CitySights NY lets visitors and residents alike see the city from a thousand different angles. There are boat tours, on yachts and clippers alike, which might be include a leisurely dinner as the sun sets or a lap around the Statue of Liberty. Helicopter tours buzz around the famous statue as well, or over Manhattan. For those looking to experience the city from inside a theater, trips to Broadway offer a glimpse into New York's dramatic legacy. There are also walking tours for those who like to keep a more leisurely pace or try to pet every dog in the city.
The company's double-decker tour buses, though, whisk visitors around the Big Apple, making stops at the city's top attractions, including Times Square, the Empire State Building, SoHo, and Chinatown. Along the way, guides narrate the tour, adding details about the city's rich history and pointing out which pigeons are friendly. Each passenger seat comes with its own speaker to ensure that you don't miss a thing. Most tours are hop-on/hop-off, meaning you can take as much time as you want at sites such as the Museum of Modern Art and the Central Park Zoo before catching another bus later in the day.
Like pigeons to a Central Park statue, the fragments of New York's history congregate at not-for-profit The City Reliquary Museum, which also acts as a civic organization that serves the five boroughs. There, past a bright red door and a canary-yellow awning, visitors find terracotta shards of landmark buildings, old-fashioned subway tokens, paint chips from the L train, and a wall of antique Statue of Liberty postcards. A shrine to Jackie Robinson celebrates a Civil Rights icon that contemporaries could have read about in an old-fashioned newsstand like the one preserved in an alcove in the next room. Other highlights of the museum include a rotating exhibition hall, a World's Fair archive, and a set of geological core samples that contain the seeds of the Big Apple. Through permanent display of New York City artifacts, rotating exhibits of community collections, and annual cultural events, The City Reliquary connects visitors to both the past and present of New York. The New York Post said the little storefront "celebrates Brooklyn?s underdog spirit with exacting curatorial detail," and the AV Club called it simply, warmly, "the city's oddest museum."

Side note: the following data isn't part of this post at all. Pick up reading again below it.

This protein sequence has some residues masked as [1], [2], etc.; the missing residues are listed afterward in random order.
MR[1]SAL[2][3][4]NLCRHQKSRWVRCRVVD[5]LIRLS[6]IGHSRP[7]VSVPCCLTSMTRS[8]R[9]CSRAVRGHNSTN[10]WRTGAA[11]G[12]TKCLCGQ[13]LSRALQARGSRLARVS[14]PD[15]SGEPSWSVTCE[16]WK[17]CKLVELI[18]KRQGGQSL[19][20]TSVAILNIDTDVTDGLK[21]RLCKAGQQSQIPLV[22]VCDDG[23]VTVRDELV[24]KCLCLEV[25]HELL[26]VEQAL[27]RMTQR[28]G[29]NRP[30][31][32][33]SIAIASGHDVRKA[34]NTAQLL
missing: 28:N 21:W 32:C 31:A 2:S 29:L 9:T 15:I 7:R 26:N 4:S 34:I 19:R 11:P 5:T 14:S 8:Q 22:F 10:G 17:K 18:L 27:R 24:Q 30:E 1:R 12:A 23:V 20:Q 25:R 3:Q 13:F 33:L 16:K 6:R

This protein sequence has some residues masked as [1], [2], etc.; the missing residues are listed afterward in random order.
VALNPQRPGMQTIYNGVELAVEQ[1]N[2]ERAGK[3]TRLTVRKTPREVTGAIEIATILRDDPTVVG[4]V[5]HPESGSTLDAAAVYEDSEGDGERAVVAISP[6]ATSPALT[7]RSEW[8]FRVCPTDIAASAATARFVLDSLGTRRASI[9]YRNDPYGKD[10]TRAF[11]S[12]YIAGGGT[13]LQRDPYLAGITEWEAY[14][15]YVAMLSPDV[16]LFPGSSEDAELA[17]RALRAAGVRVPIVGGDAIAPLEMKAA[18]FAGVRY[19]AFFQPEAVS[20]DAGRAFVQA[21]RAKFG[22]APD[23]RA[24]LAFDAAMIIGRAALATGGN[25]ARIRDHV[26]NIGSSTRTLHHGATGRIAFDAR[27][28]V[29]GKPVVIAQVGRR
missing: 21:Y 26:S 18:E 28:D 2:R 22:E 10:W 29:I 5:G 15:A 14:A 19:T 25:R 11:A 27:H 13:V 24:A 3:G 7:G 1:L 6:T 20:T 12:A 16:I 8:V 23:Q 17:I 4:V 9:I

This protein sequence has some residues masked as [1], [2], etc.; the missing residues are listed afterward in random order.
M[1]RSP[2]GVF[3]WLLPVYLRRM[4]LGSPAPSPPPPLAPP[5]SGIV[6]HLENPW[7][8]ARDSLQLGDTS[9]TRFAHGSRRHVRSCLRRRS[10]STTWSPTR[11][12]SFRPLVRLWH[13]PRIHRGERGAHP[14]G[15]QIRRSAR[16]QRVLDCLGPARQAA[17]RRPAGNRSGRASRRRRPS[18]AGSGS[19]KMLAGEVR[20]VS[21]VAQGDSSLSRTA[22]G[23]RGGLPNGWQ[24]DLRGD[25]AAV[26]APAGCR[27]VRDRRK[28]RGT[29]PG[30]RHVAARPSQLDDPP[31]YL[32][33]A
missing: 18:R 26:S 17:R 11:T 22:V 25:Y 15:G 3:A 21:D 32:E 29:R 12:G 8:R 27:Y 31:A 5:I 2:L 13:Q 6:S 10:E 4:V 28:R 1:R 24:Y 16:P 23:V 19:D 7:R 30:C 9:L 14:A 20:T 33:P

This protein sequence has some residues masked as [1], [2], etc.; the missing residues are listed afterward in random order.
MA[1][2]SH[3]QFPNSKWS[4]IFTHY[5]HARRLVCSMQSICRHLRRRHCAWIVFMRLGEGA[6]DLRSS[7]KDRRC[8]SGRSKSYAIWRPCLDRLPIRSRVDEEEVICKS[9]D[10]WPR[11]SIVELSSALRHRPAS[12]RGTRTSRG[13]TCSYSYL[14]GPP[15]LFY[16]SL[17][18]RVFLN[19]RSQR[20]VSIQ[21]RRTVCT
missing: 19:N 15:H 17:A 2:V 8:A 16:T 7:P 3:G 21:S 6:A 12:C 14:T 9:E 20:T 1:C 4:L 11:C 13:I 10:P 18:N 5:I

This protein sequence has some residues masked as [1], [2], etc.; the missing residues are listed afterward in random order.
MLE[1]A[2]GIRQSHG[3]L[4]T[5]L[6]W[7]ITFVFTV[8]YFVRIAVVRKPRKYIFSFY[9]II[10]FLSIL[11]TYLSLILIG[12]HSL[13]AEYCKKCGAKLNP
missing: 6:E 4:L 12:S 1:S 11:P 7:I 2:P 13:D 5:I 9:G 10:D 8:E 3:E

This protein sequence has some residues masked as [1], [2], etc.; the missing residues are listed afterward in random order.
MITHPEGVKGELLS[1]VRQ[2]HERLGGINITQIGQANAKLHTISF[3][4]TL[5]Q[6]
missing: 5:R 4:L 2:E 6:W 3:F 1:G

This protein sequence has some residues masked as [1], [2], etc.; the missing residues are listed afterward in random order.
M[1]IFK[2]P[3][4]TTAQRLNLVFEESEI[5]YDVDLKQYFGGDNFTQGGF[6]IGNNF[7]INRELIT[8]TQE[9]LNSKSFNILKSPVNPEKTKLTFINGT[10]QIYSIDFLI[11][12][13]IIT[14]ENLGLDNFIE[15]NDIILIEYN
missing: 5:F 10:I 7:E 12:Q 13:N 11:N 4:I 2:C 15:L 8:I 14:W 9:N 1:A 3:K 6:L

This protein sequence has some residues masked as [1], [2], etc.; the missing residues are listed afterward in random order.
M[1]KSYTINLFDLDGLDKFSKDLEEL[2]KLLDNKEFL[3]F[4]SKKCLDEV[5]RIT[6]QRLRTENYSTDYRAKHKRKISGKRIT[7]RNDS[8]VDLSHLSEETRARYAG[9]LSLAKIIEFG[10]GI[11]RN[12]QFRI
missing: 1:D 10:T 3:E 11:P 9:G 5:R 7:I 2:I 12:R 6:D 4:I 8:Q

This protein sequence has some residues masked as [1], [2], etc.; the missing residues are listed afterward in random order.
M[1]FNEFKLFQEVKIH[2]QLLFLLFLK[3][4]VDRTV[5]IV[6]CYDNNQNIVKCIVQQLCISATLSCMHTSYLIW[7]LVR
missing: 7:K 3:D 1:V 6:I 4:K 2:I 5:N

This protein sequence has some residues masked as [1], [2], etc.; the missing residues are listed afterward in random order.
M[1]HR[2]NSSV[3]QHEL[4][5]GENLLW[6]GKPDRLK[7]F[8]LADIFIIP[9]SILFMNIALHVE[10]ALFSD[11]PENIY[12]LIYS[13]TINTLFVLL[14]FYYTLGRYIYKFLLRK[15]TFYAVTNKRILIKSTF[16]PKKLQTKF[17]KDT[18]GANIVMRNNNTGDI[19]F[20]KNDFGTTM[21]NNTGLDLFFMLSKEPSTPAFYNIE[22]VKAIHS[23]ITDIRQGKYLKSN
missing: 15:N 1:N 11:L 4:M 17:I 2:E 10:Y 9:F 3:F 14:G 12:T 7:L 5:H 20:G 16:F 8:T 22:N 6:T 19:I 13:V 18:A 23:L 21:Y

Harlem’s illustrious past and multifaceted present open up to tourists courtesy of Welcome to Harlem’s knowledgeable guides, all of whom are residents of the neighborhood. Day and evening tours are organized by interest, showcasing culinary hot spots, historic jazz venues, stunning architecture, shopping destinations, or rollicking church services. Landmarks such as the legendary Apollo Theater, Columbia University, and the Cathedral Church of St. John the Divine open up to guests, providing a casual, intimate view that can’t be attained on an unaccompanied stroll or while being chased by a clown car.
The Henrietta Moose Family Center and NaberHood Haunts, under their pavilion, opens their doors to reveal seasonal conversions. Thrill-seekers will move through the center's spooky hallways, testing their nerves against hiding actors, fog machines, strobe lights, and total darkness. Thrill-seekers can also test their skills at zombie paintball. In addition to the regular spooking hours, the center also hosts a special event for kids on the afternoon of October 19 from 1-3 p.m., where brave young souls can experience the fun with the lights on and all horrifying lima beans hidden from sight.
All proceeds from the haunted house will benefit the Ronald McDonald House of Rochester, Moose Charities, the Make a Wish Foundation, and the Henrietta Food Cupboard.
It doesn't matter if you've never been to New York City in your life: you still know it. So beloved is the city by the makers of movies and TV shows that visitors can hardly take a walk without being reminded of some iconic scene. There's F.A.O. Schwarz, where Tom Hanks played the giant piano in Big, there's the apartment building that Holly Golightly called home in Breakfast at Tiffany's, and there's the Empire State Building, fitted with gorilla wire since the events of King Kong. On Location Tours takes guests of the city on a curated adventure through all of these hotspots and more. The Sex and the City Hotspots tour ventures through a world of classy bars, decadent cupcakes, and saucy adult toy stores, while the Sopranos Sites tour starts in midtown Manhattan and winds through New Jersey locales such as the Bada Bing, Barone Sanitation, and the diner from that unforgettable final scene. Other tours focus on the many films captured at Central Park and the bars, restaurants, and nightclubs celebrities go to in real life to manufacture headlines for the tabloids. Up north, there's the Boston tours, which explore such sites as the bar from Cheers, the L Street Tavern from Good Will Hunting, and the giant letters from the opening credits of Ally McBeal.
The guides of Scary DC: Ghosts of Washington blend the natural and supernatural realms together in hair-raising tours of the city’s haunted habitats. Backed by the knowledge of professional historian Dr. Philip Ernest Schoenberg, tour guides regale guests with paranormal tales of the city’s past and present. During 90-minute jaunts, tour-takers set out to discover the spirits of Abraham Lincoln and Thomas Jefferson while ignoring Millard Fillmore’s pleas that he’s important too. With a blend of supernatural lore and historical fact, Scary DC’s tours edify and entertain guests of all ages.